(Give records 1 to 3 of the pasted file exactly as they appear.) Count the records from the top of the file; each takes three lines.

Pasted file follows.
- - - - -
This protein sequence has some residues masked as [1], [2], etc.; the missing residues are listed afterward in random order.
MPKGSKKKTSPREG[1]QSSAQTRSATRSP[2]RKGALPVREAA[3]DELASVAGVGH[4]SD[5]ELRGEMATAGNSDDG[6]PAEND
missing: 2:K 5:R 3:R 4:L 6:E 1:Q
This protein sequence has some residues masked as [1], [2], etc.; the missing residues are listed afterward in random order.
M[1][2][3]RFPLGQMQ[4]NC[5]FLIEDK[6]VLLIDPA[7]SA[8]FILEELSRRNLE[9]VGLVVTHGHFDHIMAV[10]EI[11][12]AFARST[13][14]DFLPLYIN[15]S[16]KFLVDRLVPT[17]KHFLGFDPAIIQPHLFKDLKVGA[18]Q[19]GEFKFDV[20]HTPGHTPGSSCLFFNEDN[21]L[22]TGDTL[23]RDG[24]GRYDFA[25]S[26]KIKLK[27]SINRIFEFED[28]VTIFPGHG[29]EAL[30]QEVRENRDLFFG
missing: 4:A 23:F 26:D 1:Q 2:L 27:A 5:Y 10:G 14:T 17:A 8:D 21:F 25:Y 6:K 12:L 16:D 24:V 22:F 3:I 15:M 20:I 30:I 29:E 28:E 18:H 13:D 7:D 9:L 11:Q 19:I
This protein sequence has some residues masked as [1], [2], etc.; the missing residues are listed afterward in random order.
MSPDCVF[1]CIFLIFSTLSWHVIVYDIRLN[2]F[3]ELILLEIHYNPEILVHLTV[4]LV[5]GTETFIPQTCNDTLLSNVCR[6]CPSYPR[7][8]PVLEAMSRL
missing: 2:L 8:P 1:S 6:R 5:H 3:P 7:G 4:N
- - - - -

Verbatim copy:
This protein sequence has some residues masked as [1], [2], etc.; the missing residues are listed afterward in random order.
MPKGSKKKTSPREG[1]QSSAQTRSATRSP[2]RKGALPVREAA[3]DELASVAGVGH[4]SD[5]ELRGEMATAGNSDDG[6]PAEND
missing: 2:K 5:R 3:R 4:L 6:E 1:Q
This protein sequence has some residues masked as [1], [2], etc.; the missing residues are listed afterward in random order.
M[1][2][3]RFPLGQMQ[4]NC[5]FLIEDK[6]VLLIDPA[7]SA[8]FILEELSRRNLE[9]VGLVVTHGHFDHIMAV[10]EI[11][12]AFARST[13][14]DFLPLYIN[15]S[16]KFLVDRLVPT[17]KHFLGFDPAIIQPHLFKDLKVGA[18]Q[19]GEFKFDV[20]HTPGHTPGSSCLFFNEDN[21]L[22]TGDTL[23]RDG[24]GRYDFA[25]S[26]KIKLK[27]SINRIFEFED[28]VTIFPGHG[29]EAL[30]QEVRENRDLFFG
missing: 4:A 23:F 26:D 1:Q 2:L 27:A 5:Y 10:G 14:T 17:A 8:D 21:F 25:Y 6:K 12:L 16:D 24:V 22:F 3:I 15:M 20:I 30:I 29:E 28:E 18:H 13:D 7:D 9:L 11:Q 19:I
This protein sequence has some residues masked as [1], [2], etc.; the missing residues are listed afterward in random order.
MSPDCVF[1]CIFLIFSTLSWHVIVYDIRLN[2]F[3]ELILLEIHYNPEILVHLTV[4]LV[5]GTETFIPQTCNDTLLSNVCR[6]CPSYPR[7][8]PVLEAMSRL
missing: 2:L 8:P 1:S 6:R 5:H 3:P 7:G 4:N